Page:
Cricket and Visions | The Daily Star
12:00 AM, March 30, 2019 / LAST MODIFIED: 12:50 AM, March 30, 2019


Cricket and Visions

On March 18th, a poet named John was hit in the eye and knocked out by a ball while playing an informal game of cricket. Perhaps because of the confused state of mind that followed, he didn’t make clear whether he was batting at the time or fielding. He just said, rather confusingly, he was relieved the ball was a white ball, not a clout.

What may be of some interest to those who like poetry is the effect of this injury. It literally laid John low, so low that he didn’t want to do anything at all, not even pick up his pen, let alone a bat. He didn’t wake up till 11 o’clock next morning and then he felt quite faint.

In this state of mind, he did experience a vision in which three figures passed him by like figures on a Greek vase. He claimed only he could see through the disguise of these allegorical forms. One was Love, another Ambition and the third Poetry. These were evidently the three powers struggling for supremacy within his psyche. In the utterly lazy state the cricketing accident had left him in, he refused the blandishments of all three. Laziness reigned supreme.

Mind you, Love had recently been beckoning in the particular form of an 18-year-old girl. John called her a little minx, her behaviour the previous Christmas so bad, flying out at people and calling them such names, it is no wonder he supposed she was only 16. Anyway, he had taken her aside and told her he would have nothing more to do with her unless her behaviour improved.

Ambition hadn’t fared any better. John aimed to be a great poet like Edmund Spenser or John Milton. So he tried writing long poems like theirs. These he tended to leave unfinished, if not hardly begun. While it may be valuable to read the poets of the past, it is better not to try and write exactly like them.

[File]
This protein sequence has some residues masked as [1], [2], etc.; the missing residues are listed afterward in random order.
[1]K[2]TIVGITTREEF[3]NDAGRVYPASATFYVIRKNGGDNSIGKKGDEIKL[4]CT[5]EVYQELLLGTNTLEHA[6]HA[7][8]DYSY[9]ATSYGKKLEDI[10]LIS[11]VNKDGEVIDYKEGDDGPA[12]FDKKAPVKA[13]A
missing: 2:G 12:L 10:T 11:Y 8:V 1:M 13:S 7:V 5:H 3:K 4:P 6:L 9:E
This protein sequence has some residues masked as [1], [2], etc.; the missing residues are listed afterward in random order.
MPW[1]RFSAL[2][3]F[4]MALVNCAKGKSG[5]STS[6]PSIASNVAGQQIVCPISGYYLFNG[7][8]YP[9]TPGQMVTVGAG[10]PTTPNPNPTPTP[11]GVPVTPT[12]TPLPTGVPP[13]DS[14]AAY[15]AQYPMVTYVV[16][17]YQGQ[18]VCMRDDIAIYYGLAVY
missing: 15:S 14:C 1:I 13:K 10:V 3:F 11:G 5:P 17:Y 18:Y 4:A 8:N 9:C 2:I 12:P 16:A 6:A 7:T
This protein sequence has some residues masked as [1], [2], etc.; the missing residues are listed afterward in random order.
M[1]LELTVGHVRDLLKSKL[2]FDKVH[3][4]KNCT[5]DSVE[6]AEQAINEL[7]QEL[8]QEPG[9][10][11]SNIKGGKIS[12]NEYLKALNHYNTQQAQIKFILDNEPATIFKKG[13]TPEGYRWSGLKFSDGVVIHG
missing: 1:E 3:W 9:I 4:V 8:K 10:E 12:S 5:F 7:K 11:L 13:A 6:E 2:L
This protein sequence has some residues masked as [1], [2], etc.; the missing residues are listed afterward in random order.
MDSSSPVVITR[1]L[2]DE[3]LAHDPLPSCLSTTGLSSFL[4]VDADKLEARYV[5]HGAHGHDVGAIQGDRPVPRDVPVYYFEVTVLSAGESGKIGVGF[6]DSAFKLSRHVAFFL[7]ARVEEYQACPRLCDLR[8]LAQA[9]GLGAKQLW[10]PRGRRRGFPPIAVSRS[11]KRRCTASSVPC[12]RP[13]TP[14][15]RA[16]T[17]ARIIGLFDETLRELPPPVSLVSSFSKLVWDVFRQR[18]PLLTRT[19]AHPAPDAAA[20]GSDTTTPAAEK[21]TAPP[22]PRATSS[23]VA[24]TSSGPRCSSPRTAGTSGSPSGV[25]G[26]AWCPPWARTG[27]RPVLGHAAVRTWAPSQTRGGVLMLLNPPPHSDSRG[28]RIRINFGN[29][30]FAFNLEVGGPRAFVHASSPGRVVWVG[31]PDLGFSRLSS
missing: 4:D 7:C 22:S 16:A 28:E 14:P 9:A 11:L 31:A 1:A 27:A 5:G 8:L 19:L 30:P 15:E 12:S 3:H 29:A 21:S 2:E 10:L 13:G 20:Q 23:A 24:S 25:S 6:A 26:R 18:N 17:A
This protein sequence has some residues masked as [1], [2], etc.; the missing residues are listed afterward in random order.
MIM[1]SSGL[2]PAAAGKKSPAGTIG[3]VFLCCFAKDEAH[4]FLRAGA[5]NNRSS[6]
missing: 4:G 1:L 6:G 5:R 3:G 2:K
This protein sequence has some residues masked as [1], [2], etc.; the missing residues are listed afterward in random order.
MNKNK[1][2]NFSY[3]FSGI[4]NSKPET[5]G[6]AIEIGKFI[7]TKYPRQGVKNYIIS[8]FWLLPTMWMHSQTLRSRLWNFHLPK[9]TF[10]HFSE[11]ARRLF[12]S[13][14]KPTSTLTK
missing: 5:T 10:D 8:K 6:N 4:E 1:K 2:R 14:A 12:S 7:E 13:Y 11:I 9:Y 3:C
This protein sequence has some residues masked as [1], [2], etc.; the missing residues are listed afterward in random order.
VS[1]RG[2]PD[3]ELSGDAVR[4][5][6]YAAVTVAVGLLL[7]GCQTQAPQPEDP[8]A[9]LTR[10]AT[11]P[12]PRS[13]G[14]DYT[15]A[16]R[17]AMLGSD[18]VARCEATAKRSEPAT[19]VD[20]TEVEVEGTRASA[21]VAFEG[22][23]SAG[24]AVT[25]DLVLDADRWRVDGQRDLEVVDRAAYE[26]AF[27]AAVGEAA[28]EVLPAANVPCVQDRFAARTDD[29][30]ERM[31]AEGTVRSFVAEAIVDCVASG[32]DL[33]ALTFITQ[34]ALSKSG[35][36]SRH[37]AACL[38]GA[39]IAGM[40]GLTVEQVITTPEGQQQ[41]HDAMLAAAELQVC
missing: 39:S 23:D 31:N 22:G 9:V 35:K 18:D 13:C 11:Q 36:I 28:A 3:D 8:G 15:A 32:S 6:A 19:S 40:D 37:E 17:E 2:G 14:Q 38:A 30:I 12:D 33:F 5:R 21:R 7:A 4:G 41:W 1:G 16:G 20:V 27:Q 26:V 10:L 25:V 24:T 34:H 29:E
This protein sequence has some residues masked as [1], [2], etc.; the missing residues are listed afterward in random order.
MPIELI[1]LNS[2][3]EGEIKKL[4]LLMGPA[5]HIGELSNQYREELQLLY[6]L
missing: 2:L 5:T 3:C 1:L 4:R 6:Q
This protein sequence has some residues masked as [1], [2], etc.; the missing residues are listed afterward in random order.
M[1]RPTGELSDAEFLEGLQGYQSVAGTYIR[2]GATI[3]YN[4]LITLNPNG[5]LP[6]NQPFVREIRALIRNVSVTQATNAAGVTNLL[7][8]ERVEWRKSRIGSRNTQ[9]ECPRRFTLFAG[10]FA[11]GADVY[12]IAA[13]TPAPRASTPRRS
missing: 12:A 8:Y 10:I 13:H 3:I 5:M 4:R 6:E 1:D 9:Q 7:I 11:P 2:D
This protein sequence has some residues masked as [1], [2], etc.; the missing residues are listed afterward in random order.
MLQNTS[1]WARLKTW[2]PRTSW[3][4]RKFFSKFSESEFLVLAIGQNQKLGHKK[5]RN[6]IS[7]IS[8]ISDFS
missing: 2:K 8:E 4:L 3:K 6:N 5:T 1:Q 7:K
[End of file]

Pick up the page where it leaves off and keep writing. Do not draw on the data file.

Where does that leave the figure of Poetry? Well, it leaves John declaring he can’t write at all, won’t write at all and certainly won’t publish anything he has yet written. He will do nothing at all.


Finding a Job

Unfortunately, family matters mean John really ought to be doing a job. His parents are dead, his younger brother has died in his arms of TB and his younger sister is still at school. He is pinning his hopes on his other brother, who has gone to the United States and aims to make his fortune there before calling John. His brother has even been playing cricket in Philadelphia: yes, they do have quite a tradition for playing cricket in Philadelphia.

John’s guardian has been taking the trouble of finding jobs for him: successively, as an assistant to a hat-maker, a book-seller, a tea-broker and, on account of some experience John has had in medicine, as a doctor on a ship bound for India. John always fails to turn up.


Looking into the Future

Gazing into a crystal ball, we can see that the little minx will move in next door and that John will tell her his head is so stuffed like a cricket ball he cannot find time to spare for her.  In spite of that, before many months have passed, he will be sending her passionate letters saying he has written her letters too passionate to be sent.